Asia > Social / CSR

Social / CSR in Asia

  • WFP chief appeals for peace on World Food Day

    WORLD, 2017/10/17 The Executive Director of the United Nations World Food Programme (WFP) on Monday made an impassioned plea for peace amid mounting evidence of the links between conflict, migration and rising hunger.Concerns are growing that evolution in defeating world hunger is being reversed as record numbers of people flee their homes to escape fighting. “Someday someday, World Food Day will be a celebration of a peaceful and well-fed world. Sadly, that day seems very far off right presently. We have far too much violence and conflict, and that is why we have additional people who are hungry and in need of assistance,” said WFP Executive Director David Beasley.
  • 5 charts that show how China is spending billions in foreign aid

    CHINA, 2017/10/14 China's foreign aid is sharply in focus this week with an unprecedented new data trove showing the country's growing global reach and detailing how Beijing spends its cash. In recent decades, the world's second largest economy has evolved from an aid recipient to a net aid donor. But a lack of official information on China's development activities had prevented the international community from understanding where and how the country spends its foreign aid. That's because the government considers its international development finance program to be a "state secret," according to AidData, a research lab at Virginia-based College of William & Mary.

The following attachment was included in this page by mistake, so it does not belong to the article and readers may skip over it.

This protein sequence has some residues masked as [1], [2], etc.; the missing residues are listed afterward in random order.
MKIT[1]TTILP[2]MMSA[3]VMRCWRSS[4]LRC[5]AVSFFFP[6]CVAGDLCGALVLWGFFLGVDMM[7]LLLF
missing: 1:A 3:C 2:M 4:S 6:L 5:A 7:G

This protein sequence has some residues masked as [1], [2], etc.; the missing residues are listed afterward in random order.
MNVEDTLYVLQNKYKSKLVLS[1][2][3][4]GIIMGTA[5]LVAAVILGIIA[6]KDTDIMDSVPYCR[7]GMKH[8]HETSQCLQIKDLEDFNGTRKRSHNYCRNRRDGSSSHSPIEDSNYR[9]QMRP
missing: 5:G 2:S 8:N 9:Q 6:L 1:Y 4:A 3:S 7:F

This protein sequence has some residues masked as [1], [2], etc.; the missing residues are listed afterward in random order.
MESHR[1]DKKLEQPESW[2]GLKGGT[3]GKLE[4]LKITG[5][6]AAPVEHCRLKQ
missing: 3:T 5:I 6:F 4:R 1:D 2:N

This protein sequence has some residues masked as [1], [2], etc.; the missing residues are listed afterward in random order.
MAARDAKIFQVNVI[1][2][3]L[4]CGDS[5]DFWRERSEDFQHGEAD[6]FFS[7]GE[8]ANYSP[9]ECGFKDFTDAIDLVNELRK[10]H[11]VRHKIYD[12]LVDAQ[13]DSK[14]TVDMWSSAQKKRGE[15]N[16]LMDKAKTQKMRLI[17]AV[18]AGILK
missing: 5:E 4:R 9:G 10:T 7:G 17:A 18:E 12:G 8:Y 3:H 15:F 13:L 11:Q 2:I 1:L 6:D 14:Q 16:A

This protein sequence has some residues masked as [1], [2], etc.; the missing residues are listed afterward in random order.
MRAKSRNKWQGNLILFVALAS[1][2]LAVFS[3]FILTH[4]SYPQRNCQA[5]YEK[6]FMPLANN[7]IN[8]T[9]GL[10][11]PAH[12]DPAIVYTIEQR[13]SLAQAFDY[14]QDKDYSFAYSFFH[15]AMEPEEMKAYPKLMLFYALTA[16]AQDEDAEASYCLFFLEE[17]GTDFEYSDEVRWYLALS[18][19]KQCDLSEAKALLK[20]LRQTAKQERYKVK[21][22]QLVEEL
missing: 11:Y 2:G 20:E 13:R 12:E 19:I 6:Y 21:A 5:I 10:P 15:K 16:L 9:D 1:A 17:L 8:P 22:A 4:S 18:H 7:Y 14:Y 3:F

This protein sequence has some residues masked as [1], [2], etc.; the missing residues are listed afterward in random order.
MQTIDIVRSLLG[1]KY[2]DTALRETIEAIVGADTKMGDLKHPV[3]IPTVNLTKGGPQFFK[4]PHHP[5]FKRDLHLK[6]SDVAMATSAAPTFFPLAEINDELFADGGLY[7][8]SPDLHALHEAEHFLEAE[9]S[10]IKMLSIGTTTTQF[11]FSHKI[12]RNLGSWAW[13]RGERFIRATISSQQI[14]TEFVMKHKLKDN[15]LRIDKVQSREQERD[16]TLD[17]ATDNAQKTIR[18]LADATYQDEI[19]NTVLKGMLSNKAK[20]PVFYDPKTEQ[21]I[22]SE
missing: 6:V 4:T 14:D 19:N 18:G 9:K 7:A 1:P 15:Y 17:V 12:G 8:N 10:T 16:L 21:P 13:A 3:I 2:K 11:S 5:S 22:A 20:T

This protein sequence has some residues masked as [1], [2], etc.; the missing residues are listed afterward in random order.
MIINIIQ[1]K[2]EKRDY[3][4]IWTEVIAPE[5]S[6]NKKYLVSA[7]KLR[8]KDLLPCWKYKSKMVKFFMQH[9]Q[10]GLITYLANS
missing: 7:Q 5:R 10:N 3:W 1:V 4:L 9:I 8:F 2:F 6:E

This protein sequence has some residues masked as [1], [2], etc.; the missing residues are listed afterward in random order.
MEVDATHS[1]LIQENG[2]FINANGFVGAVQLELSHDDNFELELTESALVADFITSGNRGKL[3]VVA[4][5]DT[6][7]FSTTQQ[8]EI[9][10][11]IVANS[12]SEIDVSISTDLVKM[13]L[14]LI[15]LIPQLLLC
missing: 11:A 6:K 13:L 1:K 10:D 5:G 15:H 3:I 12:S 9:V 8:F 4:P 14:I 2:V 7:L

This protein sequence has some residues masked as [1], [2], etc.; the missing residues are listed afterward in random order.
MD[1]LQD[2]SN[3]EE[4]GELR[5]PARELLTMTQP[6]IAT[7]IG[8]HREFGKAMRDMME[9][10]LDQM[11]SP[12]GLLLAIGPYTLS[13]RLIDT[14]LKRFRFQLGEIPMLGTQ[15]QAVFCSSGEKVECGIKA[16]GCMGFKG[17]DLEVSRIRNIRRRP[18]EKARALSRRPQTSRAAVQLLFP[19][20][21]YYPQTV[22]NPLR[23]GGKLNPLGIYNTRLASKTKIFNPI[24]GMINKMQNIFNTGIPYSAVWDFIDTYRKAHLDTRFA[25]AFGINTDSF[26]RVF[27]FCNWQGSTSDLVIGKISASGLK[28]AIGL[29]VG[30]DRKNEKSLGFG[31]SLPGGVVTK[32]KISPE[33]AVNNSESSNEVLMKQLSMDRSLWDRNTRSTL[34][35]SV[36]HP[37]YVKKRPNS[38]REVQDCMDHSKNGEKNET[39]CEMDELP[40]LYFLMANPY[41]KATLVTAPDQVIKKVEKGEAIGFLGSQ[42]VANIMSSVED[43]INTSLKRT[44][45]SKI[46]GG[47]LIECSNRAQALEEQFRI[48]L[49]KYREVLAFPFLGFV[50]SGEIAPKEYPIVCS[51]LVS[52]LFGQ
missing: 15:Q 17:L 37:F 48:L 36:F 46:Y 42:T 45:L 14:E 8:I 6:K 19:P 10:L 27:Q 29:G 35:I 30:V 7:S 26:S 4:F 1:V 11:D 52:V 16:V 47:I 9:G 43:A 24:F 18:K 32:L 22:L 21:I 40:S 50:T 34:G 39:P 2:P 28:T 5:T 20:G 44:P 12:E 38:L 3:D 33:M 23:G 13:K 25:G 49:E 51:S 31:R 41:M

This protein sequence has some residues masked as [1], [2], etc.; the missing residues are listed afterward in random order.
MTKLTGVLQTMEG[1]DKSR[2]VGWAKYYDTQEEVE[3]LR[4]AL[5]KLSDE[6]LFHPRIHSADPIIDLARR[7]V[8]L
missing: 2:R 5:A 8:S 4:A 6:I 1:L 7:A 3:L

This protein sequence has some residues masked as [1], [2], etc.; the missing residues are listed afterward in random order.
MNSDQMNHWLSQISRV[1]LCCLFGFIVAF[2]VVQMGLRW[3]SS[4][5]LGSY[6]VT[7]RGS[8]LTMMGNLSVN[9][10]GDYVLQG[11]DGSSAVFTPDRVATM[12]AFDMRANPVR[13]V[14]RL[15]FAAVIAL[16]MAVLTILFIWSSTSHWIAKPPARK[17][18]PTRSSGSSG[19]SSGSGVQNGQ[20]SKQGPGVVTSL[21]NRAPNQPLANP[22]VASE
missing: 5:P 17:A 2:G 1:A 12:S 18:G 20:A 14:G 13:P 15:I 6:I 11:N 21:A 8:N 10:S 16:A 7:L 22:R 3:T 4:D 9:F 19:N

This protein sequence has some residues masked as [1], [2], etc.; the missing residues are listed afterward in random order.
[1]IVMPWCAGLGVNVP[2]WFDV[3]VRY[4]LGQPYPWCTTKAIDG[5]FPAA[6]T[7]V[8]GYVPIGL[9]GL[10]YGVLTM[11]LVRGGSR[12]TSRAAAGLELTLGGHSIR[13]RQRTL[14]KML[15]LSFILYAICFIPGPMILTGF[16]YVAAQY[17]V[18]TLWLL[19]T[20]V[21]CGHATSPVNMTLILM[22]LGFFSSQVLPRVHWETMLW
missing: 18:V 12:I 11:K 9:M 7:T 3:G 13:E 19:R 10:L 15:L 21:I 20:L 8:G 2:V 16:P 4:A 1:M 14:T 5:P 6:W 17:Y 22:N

• UN report attacks austerity budgets for growing inequality

    WORLD, 2017/09/16 Study says spending cuts have encouraged rise of robots and AI and heightened job insecurity, particularly for women Austerity budgets adopted by governments across the world since the 2008 financial crash are to blame for undermining the job security of millions of workers and threatening the evolution made by women in the workplace, according to a UN statement. The threat to jobs from the growing use of robots and artificial intelligence has been exacerbated by a lack of government investment and lack of national support for skills training, the statement as well said.
  • Information products for children to be age-rated in Uzbekistan

    UZBEKISTAN, 2017/08/26 The Senate (upper home) of the Uzbek Parliament approved the law “On protecting children from data harmful to their health” on August 24, Trend’s correspondent reported from the Senate conference. According to the law approved by the senators, hereafter, data products will be labeled according to age categories (7, 12, 16 and 18), this is while some products will be labeled as prohibited for distribution part children.
  • Philippines' Duterte calls North Korea's Kim a 'fool' over nuclear ambitions

    NORTH KOREA, 2017/08/03 Philippine President Rodrigo Duterte on Wednesday described North Korean leader Kim Jong Un as a "fool" and a "son of a bitch", just days before Manila hosts an international conference certain to address Pyongyang's long-range missile tests. Duterte held nothing back in rebuking Kim for "playing with dangerous toys", setting the stage for next week's rare get-together, to be attended by foreign ministers of all the nations involved in the standoff on the Korean peninsula. North Korea is determined to develop a nuclear-tipped missile capable of hitting the United States and officials in Washington said Saturday's test of an intercontinental ballistic missile showed it may be able to reach most of the country.